Agency plan lacks measurable standards, fails to acknowledge impacts on massive Superfund cleanup
Spokane: November 26, 2013 - Today, a coalition of conservation organizations and individuals filed a formal objection to the draft record of decision (ROD) to the revised Idaho Panhandle National Forest Plan. The group includes Alliance for the Wild Rockies, Sierra Club’s Idaho Chapter and Upper Columbia River Group, Kootenai Environmental Alliance, Selkirk Conservation Alliance, Friends of the Clearwater, Paul Sieracki and Barry Rosenberg. The groups and individuals maintain the newly revised forest plan is not accountable to the public and short changes vitally important resources like water quality, fish and wildlife habitat, maintenance of ancient forest and old growth reserves, recommended wilderness, wilderness administration, and wildland values including recreation. The groups and individuals came together to address serious problems on the biologically important Idaho Panhandle National Forests.
On Nov. 8, 1993, Sara Patton left Seattle City Light to take the helm of the Northwest’s foremost clean energy alliance. Twenty years to the day later, on Nov. 8, 2013, we’ll come together to celebrate – with gratitude and humor — Sara’s two glorious decades as executive director for the NW Energy Coalition!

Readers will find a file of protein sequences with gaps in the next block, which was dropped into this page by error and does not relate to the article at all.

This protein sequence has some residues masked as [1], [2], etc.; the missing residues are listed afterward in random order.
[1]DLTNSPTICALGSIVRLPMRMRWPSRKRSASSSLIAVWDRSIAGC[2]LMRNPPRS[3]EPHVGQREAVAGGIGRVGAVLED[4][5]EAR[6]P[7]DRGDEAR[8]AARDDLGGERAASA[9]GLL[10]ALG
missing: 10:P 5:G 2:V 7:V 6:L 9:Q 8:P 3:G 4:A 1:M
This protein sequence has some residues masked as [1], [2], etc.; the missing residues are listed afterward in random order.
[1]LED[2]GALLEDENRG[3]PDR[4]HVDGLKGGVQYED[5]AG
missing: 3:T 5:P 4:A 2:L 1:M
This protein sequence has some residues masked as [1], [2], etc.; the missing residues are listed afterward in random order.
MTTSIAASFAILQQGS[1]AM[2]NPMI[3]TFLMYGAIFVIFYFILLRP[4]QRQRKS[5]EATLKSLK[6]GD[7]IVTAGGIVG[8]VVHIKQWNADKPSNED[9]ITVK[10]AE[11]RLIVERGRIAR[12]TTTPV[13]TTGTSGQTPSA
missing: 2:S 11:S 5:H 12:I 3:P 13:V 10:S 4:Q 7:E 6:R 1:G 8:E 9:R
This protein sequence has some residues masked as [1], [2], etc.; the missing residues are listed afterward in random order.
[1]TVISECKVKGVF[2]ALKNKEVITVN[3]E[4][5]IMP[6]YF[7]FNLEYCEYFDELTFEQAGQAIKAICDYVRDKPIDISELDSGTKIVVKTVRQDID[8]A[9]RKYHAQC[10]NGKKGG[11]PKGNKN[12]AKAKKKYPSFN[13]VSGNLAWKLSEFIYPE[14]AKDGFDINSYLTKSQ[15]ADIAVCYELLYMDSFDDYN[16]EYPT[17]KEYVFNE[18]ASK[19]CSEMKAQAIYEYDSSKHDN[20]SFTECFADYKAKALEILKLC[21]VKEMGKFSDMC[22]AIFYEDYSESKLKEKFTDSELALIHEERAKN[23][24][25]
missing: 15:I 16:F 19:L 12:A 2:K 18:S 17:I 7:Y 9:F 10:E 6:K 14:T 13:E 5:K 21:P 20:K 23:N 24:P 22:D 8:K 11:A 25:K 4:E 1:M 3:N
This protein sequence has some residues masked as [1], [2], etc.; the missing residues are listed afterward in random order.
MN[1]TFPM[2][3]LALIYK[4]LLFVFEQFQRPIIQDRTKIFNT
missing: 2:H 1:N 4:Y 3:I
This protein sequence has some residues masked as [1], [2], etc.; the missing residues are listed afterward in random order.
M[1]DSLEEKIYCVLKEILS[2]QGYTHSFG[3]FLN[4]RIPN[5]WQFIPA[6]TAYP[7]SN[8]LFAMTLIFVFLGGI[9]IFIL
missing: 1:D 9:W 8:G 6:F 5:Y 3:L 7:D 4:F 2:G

Sara has charted an amazing course. She’s combined the unparalleled talents of her energy policy staff with the reach of more than 100 diverse member groups and allies from across the region to forge a powerful force for clean and affordable energy.
Please join us in Seattle on Friday evening, Nov. 8 to celebrate Sara, and to support the NW Energy Coalition which, following Sara’s lead, moves our region toward the energy future all of us want. See you there! Come prepared to laugh your socks off.
The recent oil spill in North Dakota, the train derailment and explosions in Lac-Magantic, Quebec, the pipeline breach along the Kalamazoo River in 2010, and the grounding of the Exxon-Valdez tanker in 1989 are reminders that accidents happen and have devastating consequences. Especially, when it comes to transporting oil.
We are facing a growing risk as more oil is transported along the Columbia River, across the Puget Sound, and through the outer coast. The risks are wide ranging from oil spills along rails, marine, and pipeline routes to explosions to train traffic congestion to increased carbon emissions to degradation of habitat in the areas proposed for expansion.
This summer, President Obama committed the U.S. to be a global leader on curbing climate disruption and proposed that we start by limiting carbon pollution from power plants.
Currently, there are no limits on the amount of carbon pollution spewed into the air by power plants like PSE's aging Colstrip power plant in Montana. We can no longer to afford to rely on dirty, imported coal power. Coal power costs our wallets, health and the environment too much. It's time to fully transition from dirty coal to clean energy!
The EPA is hosting listening sessions to gauge support for taking action to limit carbon pollution from power plants. One of these sessions is in Seattle on November 7. There will be strong opposition to these new limits from the fossil fuel industry, so we need your help to show strong support for bold action to address climate disruption
"You can't make money off a dead planet." -- Whidbey Island resident
This and other equally pithy comments were presented to Governor Inslee's Climate Legislative Workgroup (CLEW) on October 23.